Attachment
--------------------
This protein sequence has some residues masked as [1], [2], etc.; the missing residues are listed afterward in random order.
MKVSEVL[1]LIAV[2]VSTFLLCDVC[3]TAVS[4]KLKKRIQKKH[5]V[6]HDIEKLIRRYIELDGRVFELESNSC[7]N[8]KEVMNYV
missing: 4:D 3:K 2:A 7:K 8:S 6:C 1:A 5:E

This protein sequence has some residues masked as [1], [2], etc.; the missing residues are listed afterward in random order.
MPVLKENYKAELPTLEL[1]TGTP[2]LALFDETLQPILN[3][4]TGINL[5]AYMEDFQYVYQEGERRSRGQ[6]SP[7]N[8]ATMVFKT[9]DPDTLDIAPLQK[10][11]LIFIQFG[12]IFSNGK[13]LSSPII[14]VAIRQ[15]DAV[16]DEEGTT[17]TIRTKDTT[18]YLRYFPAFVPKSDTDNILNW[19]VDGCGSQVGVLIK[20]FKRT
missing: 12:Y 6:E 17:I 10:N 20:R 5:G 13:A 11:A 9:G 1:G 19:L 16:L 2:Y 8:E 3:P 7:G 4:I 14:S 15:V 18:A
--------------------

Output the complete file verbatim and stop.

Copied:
This protein sequence has some residues masked as [1], [2], etc.; the missing residues are listed afterward in random order.
MKVSEVL[1]LIAV[2]VSTFLLCDVC[3]TAVS[4]KLKKRIQKKH[5]V[6]HDIEKLIRRYIELDGRVFELESNSC[7]N[8]KEVMNYV
missing: 4:D 3:K 2:A 7:K 8:S 6:C 1:A 5:E

This protein sequence has some residues masked as [1], [2], etc.; the missing residues are listed afterward in random order.
MPVLKENYKAELPTLEL[1]TGTP[2]LALFDETLQPILN[3][4]TGINL[5]AYMEDFQYVYQEGERRSRGQ[6]SP[7]N[8]ATMVFKT[9]DPDTLDIAPLQK[10][11]LIFIQFG[12]IFSNGK[13]LSSPII[14]VAIRQ[15]DAV[16]DEEGTT[17]TIRTKDTT[18]YLRYFPAFVPKSDTDNILNW[19]VDGCGSQVGVLIK[20]FKRT
missing: 12:Y 6:E 17:I 10:N 20:R 5:G 13:A 11:A 9:G 1:G 19:L 16:L 2:Y 8:E 3:P 7:G 4:I 14:S 15:V 18:A